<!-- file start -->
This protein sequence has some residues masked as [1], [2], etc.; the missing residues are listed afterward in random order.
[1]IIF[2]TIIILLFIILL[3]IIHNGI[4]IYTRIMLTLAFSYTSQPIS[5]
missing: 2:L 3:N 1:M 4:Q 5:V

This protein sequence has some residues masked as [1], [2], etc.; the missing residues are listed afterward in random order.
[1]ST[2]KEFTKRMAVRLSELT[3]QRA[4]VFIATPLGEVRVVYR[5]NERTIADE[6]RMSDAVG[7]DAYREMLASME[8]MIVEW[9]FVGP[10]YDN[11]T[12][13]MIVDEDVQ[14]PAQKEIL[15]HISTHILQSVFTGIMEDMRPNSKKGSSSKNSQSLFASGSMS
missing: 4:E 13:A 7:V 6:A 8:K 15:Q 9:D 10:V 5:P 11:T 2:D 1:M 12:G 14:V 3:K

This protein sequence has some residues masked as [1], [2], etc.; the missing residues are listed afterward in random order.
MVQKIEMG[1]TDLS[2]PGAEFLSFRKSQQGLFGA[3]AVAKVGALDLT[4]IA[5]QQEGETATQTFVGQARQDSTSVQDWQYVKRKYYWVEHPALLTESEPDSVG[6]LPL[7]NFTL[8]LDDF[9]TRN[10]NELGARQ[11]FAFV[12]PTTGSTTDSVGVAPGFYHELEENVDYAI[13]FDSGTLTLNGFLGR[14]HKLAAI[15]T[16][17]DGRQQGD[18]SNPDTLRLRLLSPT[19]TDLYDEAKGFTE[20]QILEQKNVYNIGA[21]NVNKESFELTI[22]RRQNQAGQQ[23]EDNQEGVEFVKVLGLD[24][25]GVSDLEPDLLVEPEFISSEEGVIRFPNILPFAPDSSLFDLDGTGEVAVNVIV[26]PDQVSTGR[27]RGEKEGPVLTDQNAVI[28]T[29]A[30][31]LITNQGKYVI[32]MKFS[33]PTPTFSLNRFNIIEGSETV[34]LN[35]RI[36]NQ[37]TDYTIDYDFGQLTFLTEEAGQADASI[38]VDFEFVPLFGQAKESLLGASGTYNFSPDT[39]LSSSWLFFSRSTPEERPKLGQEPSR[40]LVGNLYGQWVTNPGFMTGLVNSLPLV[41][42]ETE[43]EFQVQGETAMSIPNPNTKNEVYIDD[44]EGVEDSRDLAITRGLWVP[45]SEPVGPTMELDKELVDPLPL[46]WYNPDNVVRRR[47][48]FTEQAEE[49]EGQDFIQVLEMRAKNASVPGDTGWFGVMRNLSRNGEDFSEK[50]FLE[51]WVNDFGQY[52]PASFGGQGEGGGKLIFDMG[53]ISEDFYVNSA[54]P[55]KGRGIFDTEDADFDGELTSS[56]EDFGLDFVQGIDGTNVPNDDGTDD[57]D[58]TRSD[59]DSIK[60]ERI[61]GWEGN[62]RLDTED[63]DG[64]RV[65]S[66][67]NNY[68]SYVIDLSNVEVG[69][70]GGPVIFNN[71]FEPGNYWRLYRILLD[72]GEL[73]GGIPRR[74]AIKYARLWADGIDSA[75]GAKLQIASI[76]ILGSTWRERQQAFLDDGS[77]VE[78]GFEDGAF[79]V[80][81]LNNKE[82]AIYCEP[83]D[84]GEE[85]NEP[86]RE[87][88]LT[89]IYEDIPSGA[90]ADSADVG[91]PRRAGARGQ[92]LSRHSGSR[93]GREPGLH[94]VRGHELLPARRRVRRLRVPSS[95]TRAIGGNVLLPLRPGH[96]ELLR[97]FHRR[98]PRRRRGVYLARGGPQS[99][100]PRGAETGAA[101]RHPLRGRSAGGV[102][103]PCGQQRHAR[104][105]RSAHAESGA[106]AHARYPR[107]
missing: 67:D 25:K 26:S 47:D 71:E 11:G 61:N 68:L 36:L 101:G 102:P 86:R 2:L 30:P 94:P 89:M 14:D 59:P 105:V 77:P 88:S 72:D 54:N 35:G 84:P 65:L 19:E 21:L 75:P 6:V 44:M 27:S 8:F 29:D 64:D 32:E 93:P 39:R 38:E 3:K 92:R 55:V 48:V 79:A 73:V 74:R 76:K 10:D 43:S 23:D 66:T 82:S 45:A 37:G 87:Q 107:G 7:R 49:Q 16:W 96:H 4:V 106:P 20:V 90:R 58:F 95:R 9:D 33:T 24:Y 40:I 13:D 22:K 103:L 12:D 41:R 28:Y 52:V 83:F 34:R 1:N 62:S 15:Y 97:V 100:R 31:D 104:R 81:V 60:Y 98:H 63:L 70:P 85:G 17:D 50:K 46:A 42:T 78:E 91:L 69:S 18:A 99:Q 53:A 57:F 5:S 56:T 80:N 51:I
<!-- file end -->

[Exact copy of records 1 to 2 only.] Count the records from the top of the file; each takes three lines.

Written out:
This protein sequence has some residues masked as [1], [2], etc.; the missing residues are listed afterward in random order.
[1]IIF[2]TIIILLFIILL[3]IIHNGI[4]IYTRIMLTLAFSYTSQPIS[5]
missing: 2:L 3:N 1:M 4:Q 5:V

This protein sequence has some residues masked as [1], [2], etc.; the missing residues are listed afterward in random order.
[1]ST[2]KEFTKRMAVRLSELT[3]QRA[4]VFIATPLGEVRVVYR[5]NERTIADE[6]RMSDAVG[7]DAYREMLASME[8]MIVEW[9]FVGP[10]YDN[11]T[12][13]MIVDEDVQ[14]PAQKEIL[15]HISTHILQSVFTGIMEDMRPNSKKGSSSKNSQSLFASGSMS
missing: 4:E 13:A 7:V 6:A 8:K 15:Q 9:D 10:V 5:P 11:T 2:D 1:M 12:G 14:V 3:K